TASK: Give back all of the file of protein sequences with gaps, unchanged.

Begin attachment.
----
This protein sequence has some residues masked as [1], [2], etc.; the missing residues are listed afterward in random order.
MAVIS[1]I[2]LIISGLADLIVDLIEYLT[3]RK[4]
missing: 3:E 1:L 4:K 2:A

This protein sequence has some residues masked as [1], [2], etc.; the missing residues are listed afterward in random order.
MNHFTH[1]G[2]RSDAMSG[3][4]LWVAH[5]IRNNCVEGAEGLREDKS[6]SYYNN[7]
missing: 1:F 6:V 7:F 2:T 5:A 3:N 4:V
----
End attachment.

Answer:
This protein sequence has some residues masked as [1], [2], etc.; the missing residues are listed afterward in random order.
MAVIS[1]I[2]LIISGLADLIVDLIEYLT[3]RK[4]
missing: 3:E 1:L 4:K 2:A

This protein sequence has some residues masked as [1], [2], etc.; the missing residues are listed afterward in random order.
MNHFTH[1]G[2]RSDAMSG[3][4]LWVAH[5]IRNNCVEGAEGLREDKS[6]SYYNN[7]
missing: 1:F 6:V 7:F 2:T 5:A 3:N 4:V